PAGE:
Irish cuisine

In this Saint Patrick’s month it is interesting to note that the Irish, like the Scots, have such a long association with fine wines, particularly the wines of Bordeaux. Scots and Irish merchants dominated the wine trade in the last century and to this day famous Châteaux like the 2nd growth Léoville-Barton are owned by the Irish Barton family.

However it is not fine wine, but the ales and porters for which the Emerald Isle is famous that seem more likely bed-fellows for traditional Irish cuisine: solid, heart-warming food of peasant origins that makes the best use of inexpensive ingredients. The flavours tend to be robust and powerful, so whilst a foaming glass of the black stuff might well be the beverage of choice, wines that have some depth and earthiness, not too much subtlety, and perhaps a little kick of acid or tannin would fit the bill too.

Modern Irish cuisine tends to be a sophisticated spin on traditional Irish themes, but those hearty ingredients and up-front flavours are still in evidence: black puddings, hams and other local produce. My wine choices should cope well and won’t strain the bank balance.


Safeway Muscadet
On the nose this wine displays fine, ripe pear and juicy apple fruit. There is a little yeasty note too and on the palate, a touch of leafiness amongst ripe orchard fruits. Simple, delicious, and with enough punch to complement and cut through the strong flavours of this month’s black pudding and apple starter.

Château Petit Roubié
From Southern France, there is a distinct caramel note in the aroma of this wine, as well as peach and apricot fruit. Medium-bodied on the palate, it is fruit-driven and would be ideal on its own, with fish, or with simply prepared pasta.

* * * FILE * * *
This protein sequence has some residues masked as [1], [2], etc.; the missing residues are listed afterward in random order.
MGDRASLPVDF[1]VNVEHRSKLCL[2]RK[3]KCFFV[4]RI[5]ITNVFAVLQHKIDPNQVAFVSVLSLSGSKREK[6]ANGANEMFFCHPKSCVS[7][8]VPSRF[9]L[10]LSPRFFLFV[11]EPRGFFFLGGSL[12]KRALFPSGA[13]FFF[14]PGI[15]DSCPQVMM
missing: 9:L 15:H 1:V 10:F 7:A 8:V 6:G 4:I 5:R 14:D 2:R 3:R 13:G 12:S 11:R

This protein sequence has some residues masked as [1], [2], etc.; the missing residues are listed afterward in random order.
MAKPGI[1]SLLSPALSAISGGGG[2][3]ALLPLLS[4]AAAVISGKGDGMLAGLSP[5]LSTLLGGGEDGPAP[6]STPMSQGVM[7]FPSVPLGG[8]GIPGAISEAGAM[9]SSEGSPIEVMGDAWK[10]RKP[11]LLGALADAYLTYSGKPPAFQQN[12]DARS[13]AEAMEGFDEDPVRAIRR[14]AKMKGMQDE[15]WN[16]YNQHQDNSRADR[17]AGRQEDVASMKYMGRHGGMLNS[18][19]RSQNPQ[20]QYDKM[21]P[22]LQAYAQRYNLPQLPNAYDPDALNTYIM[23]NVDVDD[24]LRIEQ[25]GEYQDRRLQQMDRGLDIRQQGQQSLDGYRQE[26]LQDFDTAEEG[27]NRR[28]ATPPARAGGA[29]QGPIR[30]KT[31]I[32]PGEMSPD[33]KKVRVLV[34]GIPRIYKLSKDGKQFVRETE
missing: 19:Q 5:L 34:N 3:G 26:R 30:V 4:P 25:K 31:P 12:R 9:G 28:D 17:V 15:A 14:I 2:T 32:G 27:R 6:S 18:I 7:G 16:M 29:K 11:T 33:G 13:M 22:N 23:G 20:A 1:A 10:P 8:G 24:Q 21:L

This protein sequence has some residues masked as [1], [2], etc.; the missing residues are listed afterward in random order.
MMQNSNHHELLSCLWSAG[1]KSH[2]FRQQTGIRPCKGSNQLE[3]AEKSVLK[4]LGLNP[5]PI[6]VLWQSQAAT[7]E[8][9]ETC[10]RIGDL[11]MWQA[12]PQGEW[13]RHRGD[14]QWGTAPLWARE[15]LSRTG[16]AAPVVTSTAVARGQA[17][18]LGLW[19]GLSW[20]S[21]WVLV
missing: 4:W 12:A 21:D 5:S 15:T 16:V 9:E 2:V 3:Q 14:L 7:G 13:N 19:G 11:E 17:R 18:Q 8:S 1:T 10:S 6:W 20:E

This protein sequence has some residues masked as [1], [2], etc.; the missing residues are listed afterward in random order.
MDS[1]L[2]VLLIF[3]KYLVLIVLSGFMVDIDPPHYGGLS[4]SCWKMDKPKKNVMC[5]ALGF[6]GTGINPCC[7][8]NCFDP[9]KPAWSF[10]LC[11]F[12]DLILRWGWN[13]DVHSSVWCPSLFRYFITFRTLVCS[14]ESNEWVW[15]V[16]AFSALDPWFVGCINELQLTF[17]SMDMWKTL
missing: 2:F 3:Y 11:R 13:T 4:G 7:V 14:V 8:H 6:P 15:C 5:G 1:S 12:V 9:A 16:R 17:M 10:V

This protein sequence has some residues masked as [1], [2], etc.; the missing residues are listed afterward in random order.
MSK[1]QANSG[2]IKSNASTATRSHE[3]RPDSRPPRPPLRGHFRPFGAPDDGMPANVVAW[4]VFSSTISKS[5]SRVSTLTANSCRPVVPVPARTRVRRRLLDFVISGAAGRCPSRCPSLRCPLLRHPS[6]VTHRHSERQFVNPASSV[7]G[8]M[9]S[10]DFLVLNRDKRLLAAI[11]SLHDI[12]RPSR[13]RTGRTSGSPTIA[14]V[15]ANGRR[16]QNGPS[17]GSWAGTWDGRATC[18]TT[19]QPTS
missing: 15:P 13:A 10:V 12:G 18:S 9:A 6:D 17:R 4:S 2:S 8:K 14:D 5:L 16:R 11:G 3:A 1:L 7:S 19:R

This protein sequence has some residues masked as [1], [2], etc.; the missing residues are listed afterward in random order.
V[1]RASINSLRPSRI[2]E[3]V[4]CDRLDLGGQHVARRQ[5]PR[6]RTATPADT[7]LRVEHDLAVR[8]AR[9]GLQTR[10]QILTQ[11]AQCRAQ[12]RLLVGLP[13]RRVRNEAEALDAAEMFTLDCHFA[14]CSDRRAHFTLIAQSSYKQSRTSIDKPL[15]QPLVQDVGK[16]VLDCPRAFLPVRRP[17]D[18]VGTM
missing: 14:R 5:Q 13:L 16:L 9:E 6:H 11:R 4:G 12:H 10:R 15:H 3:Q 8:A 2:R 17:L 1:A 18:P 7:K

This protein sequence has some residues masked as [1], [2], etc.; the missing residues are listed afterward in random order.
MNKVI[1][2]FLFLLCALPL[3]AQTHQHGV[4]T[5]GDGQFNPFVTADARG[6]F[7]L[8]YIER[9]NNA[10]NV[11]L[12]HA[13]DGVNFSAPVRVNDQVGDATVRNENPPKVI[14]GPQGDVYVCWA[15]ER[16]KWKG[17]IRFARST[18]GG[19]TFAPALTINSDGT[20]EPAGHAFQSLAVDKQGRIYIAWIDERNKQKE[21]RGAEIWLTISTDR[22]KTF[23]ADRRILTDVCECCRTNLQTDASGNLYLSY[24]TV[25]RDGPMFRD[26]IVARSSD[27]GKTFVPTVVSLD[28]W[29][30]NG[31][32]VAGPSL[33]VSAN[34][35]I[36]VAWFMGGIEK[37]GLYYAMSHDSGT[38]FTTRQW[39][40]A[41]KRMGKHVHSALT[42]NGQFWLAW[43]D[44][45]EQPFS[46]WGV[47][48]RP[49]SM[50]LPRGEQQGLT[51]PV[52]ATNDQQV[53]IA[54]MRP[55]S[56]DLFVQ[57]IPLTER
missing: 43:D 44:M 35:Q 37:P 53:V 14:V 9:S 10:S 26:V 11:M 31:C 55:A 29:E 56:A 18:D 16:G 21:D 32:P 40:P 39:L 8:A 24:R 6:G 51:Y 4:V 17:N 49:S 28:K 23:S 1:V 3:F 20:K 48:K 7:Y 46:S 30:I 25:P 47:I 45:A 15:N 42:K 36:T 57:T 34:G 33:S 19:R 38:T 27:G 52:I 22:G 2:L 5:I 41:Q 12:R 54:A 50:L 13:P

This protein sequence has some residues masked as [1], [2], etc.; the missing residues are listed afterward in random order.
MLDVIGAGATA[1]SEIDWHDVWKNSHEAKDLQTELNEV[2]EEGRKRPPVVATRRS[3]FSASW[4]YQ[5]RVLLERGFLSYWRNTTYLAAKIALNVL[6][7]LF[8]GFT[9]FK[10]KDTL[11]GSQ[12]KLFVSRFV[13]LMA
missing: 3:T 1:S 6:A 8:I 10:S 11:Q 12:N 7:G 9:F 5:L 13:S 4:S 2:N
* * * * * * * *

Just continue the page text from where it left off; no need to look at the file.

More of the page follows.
Domaine Sainte Celine, Chablis
A clean-sweep for France in the whites with this classic Chablis. A lovely wine, the nose is rich and nutty with mineral character and aromas of pear and citrus fruits. There is an earthiness too, and powerful, complex flavours on the palate. Quite full and buttery, yet long and with good acidity.


Terra Viva, Vino Rosso
The nose of this of organic wine suggests sweet currants and berries. The palate delivers a dense, mellow mouthful of fruit and a little bitter cherry note adds interest. There is typically Italian acidity that adds an edge in the finish, but this wine is mostly about warm, juicy, easy-drinking fruit. Perfect for the glazed roast ham.

Cono Sur, Pinot Noir
I have followed this Chilean Pinot for a few years and it has improved with each vintage. It might still be one you’ll either love or hate, but it is a good expression of the variety with its rather “stinky” animal character, but plenty of soft strawberry fruit and pepper. Silky textured in the mouth, it is warming and smooth with some tannic bite.

Rizzardi, Valpolicella Classico
Rather subdued on the nose, but there are leafy, soft, cherry and herb aromas. On the palate this is a serious wine with a firm, juicy palate displaying ripe cherry fruit underpinned with a chocolaty depth. The finish is balanced by good tannins and acidity.